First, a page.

In most cases you will be responsible for undertaking all repairs that are the tenant’s responsibility even if some work is required at the start of the lease. It is very important to be aware of this if you take over a lease (by “assignment”) from an existing tenant as you will become responsible for any repairs that the tenant has failed to complete as well as any that arise after you have taken over. You should always seek professional advice before taking responsibility for a lease and consider having a survey carried out by a Chartered Surveyor so that you know what costs might be incurred. If you fail to complete repairs that you are responsible for we may carry them out and recharge the cost to you.


You must obtain permission from us before carrying out most types of alterations to the property. You must also obtain any other consent that is required such as planning permission and Building Regulations approval. In some cases certain work such as structural alterations are not permitted. Please speak to one of our Estate Surveyors for informal advice on what is required.

Transferring the lease

In most cases the lease can be transferred (“assigned”) to someone else with our agreement. We will undertake credit checks before deciding whether to agree to the transfer and we are likely to require a guarantor and/or a rent deposit to be provided. You will be responsible for paying our costs for considering a request to transfer the lease. Sub-letting (granting a lease to someone else whilst remaining the tenant of all or part of the property) is usually not permitted.

If you decide to sell your business you should discuss any proposal to transfer the lease with us before making a commitment to a third party. If the purchaser wishes to change the use of the property this may also require our consent.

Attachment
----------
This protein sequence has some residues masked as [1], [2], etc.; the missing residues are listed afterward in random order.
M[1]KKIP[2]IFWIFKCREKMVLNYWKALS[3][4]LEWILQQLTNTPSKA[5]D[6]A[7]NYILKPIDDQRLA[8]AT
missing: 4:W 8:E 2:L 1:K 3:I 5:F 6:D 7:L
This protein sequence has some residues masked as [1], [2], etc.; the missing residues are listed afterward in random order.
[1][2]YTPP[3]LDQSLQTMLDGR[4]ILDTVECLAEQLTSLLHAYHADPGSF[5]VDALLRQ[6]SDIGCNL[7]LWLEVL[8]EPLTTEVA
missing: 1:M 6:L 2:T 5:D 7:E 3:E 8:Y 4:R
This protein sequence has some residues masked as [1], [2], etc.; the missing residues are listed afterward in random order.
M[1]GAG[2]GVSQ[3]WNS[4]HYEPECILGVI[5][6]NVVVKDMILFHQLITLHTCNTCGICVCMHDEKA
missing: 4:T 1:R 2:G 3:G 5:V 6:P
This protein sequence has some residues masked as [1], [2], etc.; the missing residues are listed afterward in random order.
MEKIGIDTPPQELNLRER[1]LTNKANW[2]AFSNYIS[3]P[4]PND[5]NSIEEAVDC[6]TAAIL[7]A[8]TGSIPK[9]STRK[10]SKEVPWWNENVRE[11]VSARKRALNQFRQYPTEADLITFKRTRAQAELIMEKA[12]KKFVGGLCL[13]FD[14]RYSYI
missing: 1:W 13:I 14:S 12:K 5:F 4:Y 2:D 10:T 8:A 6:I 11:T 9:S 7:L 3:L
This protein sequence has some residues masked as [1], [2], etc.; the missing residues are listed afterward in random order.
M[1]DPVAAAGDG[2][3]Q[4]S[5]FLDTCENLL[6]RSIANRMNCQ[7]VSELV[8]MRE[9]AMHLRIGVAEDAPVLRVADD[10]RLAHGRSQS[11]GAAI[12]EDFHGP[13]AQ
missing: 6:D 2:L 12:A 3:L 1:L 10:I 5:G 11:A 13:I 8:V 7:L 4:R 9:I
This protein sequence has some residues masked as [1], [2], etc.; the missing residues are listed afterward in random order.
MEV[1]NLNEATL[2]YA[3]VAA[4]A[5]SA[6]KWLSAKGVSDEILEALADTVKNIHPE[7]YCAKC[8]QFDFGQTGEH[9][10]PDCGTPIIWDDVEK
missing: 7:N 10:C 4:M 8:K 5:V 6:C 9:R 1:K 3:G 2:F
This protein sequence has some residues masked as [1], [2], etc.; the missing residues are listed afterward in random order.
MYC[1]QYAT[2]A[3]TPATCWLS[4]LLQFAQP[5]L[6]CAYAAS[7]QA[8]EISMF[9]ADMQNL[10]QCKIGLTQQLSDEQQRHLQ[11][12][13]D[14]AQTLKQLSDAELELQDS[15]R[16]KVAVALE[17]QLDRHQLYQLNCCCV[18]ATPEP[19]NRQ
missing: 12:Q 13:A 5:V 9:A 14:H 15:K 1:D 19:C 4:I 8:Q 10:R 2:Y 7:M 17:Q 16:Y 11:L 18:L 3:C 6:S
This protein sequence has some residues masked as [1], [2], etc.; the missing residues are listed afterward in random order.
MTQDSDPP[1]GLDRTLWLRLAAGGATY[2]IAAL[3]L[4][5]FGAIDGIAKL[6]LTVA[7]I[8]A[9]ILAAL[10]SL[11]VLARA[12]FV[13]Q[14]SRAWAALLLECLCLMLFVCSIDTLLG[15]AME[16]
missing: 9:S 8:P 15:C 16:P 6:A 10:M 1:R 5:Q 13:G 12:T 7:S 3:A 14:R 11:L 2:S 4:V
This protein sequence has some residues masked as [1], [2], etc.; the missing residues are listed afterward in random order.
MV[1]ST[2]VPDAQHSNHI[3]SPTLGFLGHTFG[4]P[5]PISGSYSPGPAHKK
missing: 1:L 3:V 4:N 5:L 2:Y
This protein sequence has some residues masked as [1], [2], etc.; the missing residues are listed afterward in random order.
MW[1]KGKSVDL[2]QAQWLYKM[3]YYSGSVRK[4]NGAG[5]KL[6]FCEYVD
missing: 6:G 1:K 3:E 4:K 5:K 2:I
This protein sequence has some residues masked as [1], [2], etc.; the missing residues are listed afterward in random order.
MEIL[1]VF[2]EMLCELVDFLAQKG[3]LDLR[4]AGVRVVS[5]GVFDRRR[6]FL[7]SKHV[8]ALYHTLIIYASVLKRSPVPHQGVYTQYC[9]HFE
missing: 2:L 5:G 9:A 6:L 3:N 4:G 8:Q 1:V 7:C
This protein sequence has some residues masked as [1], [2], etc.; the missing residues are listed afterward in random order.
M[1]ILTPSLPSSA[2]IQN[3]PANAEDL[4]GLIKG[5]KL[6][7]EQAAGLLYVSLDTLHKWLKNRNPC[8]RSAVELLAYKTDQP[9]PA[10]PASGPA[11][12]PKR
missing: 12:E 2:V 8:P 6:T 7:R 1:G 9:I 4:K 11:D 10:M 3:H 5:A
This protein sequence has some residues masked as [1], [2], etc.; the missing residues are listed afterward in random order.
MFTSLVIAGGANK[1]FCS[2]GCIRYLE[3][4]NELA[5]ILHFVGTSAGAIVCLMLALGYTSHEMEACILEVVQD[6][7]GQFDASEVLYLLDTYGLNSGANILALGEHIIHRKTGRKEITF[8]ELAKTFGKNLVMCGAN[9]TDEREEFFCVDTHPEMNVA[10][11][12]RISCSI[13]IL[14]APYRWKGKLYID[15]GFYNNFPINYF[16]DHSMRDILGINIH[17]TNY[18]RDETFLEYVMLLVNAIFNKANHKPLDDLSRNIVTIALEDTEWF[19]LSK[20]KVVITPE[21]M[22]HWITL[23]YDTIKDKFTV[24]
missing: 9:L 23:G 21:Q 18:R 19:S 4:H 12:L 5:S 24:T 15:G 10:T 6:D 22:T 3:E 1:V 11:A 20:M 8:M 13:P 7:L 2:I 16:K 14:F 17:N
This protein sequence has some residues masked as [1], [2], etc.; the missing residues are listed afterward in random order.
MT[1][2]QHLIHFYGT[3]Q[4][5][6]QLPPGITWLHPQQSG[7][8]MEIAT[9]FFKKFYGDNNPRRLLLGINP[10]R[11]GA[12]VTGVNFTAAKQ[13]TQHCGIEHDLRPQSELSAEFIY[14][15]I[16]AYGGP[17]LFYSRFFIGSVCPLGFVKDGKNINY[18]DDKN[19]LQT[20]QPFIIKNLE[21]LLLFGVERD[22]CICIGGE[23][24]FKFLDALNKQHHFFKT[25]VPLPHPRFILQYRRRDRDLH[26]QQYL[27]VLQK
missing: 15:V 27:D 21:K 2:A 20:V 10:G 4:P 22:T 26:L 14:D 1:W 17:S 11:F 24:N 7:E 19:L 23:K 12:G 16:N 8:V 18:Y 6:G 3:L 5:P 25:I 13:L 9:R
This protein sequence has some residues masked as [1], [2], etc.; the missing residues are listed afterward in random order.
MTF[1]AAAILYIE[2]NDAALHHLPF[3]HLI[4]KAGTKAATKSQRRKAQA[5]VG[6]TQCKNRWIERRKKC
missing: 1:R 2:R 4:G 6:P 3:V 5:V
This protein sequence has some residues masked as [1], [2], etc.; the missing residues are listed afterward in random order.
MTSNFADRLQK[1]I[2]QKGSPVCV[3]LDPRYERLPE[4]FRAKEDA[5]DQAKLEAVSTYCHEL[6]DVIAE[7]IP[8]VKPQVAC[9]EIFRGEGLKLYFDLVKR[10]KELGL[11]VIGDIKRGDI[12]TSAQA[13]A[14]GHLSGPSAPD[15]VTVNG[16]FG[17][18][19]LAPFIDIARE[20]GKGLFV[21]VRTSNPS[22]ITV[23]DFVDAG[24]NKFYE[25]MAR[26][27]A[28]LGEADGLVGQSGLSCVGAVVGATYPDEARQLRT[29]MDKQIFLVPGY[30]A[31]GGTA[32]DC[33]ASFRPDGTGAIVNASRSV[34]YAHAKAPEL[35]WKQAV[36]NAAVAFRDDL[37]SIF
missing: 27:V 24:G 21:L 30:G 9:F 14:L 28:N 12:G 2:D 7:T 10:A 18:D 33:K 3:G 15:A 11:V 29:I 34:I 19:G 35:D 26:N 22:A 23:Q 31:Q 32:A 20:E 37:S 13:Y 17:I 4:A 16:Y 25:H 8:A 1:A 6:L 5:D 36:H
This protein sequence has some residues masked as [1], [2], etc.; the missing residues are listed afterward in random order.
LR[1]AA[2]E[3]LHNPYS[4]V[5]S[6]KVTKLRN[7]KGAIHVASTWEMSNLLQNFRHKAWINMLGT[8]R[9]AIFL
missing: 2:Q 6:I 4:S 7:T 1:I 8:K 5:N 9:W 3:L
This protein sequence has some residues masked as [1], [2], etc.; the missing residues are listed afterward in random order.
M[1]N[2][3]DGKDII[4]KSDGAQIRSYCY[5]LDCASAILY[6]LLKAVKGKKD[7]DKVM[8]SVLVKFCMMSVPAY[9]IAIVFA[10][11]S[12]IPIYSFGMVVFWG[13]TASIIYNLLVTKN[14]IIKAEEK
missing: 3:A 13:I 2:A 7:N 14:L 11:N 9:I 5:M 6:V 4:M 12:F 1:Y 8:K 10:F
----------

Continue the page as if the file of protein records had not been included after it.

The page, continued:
We will usually insure the property against fire and other risks and recharge the cost to you. You will be responsible for insuring glass and contents and for any other insurance that may be required such as public and employer’s liability. Occasionally the lease will make you responsible for all insurances in which case the buildings must be insured in joint names with us. Further information may be obtained from our Insurance Department.

Break clauses

In some cases the lease may contain a “break clause” which entitles you or us to end the lease period early by serving notice on the other party. The procedure and time limits will be detailed in the lease and must be followed strictly. You should seek professional advice if you are in any doubt about what to do.

Security of tenure

Most leases come within the provisions of the Landlord & Tenant Act 1954 which means that when the original lease period ends you will be entitled to a new lease except in certain circumstances. If the relevant sections of legislation are excluded (the lease is “contracted out”) you should receive a “health warning” advising you of the consequences of this. It is important to be aware if you do not have the right to renew and you should seek legal advice if necessary.

When the lease ends

If the lease is not being renewed and no other arrangements have been made you must vacate the property at the end of the lease period. You must remove the contents (except anything that belongs to us) and return all keys.

We will arrange for the meters to be read and you will be responsible for Business Rates (and Council Tax where appropriate), utility charges and all other property costs until your tenancy ends whether or not you move out early.

You must return the property in the condition required by the lease. We may have the property inspected close to the end of the lease period and provide you with details of what is required. If any work has not been completed when the lease ends we may recover the cost from you. If in doubt you should seek professional advice.

Further information

This is a simplified guide intended to help you understand your lease. Our Estates Management – Operational team will be happy to offer further assistance where possible but you should bear in mind that they act on behalf of the Council and cannot represent you.

Further information is available from GOV.UK and advice on how to find a Chartered Surveyor is available from the RICS.

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Contact details

Bradford Council
Britannia House

Email : estate.management@bradford.gov.uk